That run in Summer would be a little delayed as they still found inconsistencies against the top half teams, dropping sets to SK Telecom, KOO Tigers, Najin e-mFire, and CJ Entus. In the break between the first and second round robin KT Rolster would find the player who would push them over the edge, Piccaboo. Not re-signing with SK Telecom after the Spring split due to a wrist injury, he found a new, healthy home with the rivals of his former team. Immediately Piccaboo showed a large improvement over his predecessor, bringing his patented roaming focus to the team along with laying down more mid lane pressure. Arrow’s individual laning through the year had become better and better with each successive support and he looked at home with his former Xenics Storm partner. Taking the first four sets of the Summer split, they matched up against an SK Telecom squad who were entering the set on a 17 match win streak. KT Rolster would take the first match off the back of Piccaboo’s aggression and rare SK Telecom miscommunication, ending the streak of their telecom rival. Despite dropping the final two matches and losing the set, they would continue hot through the end of the split with four straight set wins. Going 13-5 in sets during the Summer split, they claimed the second seed in the playoffs. There they would square off against the KOO Tigers who had bounced back from a poor ending to their split with consecutive playoff set wins. Despite playing rather poorly, KT Rolster would claim the set in a game five blind pick match. Moving into the finals, they would be rolled over by their esports rival in a sound sweep.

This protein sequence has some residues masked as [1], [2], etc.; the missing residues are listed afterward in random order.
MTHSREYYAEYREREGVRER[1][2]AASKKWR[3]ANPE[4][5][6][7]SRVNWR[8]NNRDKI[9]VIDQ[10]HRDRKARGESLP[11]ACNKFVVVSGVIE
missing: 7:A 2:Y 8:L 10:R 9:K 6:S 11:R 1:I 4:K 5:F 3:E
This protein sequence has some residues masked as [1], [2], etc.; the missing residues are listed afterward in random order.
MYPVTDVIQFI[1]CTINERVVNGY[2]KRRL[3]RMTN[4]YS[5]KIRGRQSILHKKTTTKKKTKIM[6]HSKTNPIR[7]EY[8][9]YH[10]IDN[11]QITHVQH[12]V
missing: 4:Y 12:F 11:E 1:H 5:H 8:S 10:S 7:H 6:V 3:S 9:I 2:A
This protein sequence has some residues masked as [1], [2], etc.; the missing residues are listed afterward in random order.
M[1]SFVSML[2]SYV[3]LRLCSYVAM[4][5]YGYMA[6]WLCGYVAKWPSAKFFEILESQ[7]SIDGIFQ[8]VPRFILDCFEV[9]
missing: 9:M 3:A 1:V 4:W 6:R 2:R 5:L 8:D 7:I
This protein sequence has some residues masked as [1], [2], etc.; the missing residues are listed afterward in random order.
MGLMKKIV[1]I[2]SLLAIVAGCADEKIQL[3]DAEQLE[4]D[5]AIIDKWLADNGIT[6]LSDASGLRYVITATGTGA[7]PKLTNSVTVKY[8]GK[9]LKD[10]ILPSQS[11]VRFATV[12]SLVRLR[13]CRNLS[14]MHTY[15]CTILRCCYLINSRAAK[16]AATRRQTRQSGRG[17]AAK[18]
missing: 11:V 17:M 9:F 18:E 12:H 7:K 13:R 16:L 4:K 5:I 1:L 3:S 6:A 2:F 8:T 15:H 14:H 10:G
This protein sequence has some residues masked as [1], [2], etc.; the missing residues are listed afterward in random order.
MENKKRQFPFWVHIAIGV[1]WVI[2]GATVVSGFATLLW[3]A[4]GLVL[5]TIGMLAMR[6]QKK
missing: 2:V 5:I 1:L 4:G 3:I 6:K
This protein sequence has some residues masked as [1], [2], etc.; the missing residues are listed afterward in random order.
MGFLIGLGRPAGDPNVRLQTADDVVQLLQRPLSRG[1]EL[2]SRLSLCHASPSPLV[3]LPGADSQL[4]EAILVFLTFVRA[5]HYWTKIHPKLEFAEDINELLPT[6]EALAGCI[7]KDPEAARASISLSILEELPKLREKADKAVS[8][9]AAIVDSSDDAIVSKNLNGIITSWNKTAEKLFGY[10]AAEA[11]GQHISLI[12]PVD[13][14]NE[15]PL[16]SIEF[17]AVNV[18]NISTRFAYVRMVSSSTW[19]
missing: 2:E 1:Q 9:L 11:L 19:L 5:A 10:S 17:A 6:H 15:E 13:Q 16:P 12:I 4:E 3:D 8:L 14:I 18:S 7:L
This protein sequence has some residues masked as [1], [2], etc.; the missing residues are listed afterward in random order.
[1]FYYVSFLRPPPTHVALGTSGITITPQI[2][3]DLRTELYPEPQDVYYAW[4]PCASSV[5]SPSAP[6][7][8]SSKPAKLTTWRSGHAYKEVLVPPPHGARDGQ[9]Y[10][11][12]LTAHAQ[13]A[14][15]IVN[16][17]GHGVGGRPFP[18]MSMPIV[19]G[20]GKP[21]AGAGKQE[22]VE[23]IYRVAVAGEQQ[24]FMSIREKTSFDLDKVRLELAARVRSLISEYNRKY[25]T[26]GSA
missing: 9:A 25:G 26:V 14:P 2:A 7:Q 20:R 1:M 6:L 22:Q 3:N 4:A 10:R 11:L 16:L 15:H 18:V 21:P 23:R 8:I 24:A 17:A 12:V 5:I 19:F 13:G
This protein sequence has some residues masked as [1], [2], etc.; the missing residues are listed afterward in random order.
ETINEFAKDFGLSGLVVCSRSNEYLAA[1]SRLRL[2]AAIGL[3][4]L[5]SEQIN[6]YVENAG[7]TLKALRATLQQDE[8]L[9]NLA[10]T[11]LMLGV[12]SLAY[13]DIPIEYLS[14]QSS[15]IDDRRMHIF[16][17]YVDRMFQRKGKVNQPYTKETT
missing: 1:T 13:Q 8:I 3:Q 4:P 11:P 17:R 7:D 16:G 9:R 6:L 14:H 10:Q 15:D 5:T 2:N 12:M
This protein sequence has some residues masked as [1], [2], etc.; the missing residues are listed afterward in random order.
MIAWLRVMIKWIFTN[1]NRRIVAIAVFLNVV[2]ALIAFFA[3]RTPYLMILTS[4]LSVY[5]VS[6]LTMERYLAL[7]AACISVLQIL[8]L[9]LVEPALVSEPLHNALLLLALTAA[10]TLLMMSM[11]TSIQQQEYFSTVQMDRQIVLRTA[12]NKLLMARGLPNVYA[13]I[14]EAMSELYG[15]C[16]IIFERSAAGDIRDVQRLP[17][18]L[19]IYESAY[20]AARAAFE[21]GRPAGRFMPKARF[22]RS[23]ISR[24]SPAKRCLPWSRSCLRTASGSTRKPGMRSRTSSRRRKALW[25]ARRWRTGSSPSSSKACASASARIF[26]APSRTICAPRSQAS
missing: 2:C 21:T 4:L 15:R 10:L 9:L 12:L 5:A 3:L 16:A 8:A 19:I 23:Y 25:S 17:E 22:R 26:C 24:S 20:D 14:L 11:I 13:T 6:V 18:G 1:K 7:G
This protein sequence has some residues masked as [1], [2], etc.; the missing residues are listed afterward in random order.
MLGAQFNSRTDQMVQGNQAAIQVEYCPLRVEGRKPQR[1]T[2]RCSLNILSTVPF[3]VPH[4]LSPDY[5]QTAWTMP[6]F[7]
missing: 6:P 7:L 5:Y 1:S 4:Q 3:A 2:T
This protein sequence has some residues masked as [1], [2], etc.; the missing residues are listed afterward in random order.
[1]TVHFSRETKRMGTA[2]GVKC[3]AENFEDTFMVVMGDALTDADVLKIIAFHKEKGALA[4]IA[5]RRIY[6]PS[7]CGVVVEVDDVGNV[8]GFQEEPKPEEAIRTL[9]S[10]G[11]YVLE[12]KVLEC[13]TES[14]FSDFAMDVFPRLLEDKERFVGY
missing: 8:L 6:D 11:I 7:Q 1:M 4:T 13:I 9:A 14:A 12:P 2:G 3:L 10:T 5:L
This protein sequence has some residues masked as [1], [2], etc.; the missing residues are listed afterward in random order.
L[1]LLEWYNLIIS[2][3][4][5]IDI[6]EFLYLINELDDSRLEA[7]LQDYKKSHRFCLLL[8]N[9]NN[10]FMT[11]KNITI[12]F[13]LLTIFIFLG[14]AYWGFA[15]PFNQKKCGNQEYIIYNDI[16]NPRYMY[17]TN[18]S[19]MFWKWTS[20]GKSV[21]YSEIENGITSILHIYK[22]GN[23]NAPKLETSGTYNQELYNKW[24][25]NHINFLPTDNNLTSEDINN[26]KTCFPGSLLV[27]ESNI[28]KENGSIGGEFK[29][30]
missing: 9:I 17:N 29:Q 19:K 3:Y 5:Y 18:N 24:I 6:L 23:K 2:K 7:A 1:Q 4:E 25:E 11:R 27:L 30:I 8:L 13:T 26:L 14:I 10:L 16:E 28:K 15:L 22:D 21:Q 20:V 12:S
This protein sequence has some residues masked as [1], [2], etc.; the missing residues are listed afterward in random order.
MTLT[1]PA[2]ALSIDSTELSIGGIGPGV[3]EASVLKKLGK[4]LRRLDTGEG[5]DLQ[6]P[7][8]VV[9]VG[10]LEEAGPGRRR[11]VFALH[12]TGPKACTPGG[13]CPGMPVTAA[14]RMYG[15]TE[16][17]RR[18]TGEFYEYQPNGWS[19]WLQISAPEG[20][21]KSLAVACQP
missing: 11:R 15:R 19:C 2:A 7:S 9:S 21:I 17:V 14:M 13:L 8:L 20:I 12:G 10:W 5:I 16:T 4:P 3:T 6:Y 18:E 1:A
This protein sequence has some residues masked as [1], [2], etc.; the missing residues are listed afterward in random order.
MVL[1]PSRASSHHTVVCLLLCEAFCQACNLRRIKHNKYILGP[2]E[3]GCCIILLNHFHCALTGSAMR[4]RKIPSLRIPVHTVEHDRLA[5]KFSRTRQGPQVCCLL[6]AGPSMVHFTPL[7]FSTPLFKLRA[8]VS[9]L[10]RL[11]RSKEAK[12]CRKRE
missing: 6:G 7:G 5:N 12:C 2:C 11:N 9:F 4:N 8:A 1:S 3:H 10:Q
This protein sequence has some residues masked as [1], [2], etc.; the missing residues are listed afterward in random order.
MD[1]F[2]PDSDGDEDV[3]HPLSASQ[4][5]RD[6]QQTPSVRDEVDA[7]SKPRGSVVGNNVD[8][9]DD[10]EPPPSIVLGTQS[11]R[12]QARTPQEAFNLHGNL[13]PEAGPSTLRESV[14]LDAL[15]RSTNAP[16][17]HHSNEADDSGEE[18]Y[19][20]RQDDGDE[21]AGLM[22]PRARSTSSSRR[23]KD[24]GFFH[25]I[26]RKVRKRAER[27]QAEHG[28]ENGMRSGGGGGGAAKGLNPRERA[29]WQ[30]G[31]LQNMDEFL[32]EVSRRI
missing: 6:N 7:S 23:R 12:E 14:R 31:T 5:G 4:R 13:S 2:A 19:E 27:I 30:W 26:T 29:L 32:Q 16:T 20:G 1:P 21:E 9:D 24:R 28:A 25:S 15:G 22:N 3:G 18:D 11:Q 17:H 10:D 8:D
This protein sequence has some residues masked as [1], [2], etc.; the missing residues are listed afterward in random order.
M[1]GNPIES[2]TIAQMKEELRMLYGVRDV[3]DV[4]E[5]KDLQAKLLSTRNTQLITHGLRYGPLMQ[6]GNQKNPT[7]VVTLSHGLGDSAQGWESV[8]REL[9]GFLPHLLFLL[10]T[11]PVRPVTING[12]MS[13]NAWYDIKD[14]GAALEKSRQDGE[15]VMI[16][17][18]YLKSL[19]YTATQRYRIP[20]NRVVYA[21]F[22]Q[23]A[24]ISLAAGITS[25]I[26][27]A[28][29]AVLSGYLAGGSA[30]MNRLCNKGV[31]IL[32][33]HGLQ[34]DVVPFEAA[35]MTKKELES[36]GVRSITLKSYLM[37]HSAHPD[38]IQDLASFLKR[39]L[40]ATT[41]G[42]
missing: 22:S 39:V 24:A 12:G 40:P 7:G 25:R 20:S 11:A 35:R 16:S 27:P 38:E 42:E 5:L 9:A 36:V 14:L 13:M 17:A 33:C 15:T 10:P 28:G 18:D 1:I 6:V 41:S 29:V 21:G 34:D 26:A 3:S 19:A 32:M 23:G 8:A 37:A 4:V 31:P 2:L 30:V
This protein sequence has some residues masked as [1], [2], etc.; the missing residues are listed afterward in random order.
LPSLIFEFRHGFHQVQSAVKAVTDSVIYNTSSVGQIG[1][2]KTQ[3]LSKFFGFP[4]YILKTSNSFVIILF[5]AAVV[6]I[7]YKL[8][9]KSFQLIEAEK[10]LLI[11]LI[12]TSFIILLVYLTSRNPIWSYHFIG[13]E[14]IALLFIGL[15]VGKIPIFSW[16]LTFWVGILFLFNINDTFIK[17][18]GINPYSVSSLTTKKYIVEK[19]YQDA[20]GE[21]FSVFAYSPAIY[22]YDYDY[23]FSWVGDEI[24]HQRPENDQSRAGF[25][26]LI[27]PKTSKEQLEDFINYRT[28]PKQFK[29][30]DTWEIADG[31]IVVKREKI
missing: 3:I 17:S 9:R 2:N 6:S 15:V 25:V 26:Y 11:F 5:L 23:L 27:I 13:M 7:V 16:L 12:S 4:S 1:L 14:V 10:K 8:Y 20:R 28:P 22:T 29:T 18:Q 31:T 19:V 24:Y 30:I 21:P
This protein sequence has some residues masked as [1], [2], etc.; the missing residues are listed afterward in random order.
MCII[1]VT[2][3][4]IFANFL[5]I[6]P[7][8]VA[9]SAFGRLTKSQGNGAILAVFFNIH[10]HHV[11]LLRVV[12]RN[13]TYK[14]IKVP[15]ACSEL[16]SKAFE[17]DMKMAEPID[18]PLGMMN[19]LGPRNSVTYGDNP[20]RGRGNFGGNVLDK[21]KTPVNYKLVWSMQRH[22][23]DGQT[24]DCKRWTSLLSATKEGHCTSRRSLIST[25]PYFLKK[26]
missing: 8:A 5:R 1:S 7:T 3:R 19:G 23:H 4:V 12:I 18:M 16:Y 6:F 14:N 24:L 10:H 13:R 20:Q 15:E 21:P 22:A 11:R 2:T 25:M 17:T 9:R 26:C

From the playoff finals loss, KT Rolster would be placed into the top seed of regionals to claim the number three seed to Worlds from Korea. Once again squaring off against an upstart team who had faltered near the end of the split, they would knock off the Jin Air Green Wings 3-1 and grasp the third seed to Worlds.
Top Lane | Kim “ssumday” Chan-ho (김찬호)
The definitive star of the roster and center of attention within the team, Ssumday is the person to watch for on KT Rolster. Debuting in Champions all the way back during the Spring 2013 season, he had a fairly rough entrance to the league on the KT Bullets. To make room for Kakao’s return to the KT Bullets after the Spring season, star jungler Insec would swap positions to the top lane so he could remain on the team going into the Summer season. Ssumday transitioned to the KT Arrows squad and after failing to qualify for the Winter season, they revamped their lineup before Spring by having Kakao rejoin their roster and adding Xenics Storm marksman Arrow. One quarterfinal run in their initial Spring season paved the way for an incredibly surprising upset win over Samsung Blue in the Summer finals. Moving to the gauntlet to fight for the third seed the Arrows would fall in disappointing fashion to Najin White Shield. Entering 2015, Ssumday chose to remain with the organization that found ways to make him fit through the two seasons prior.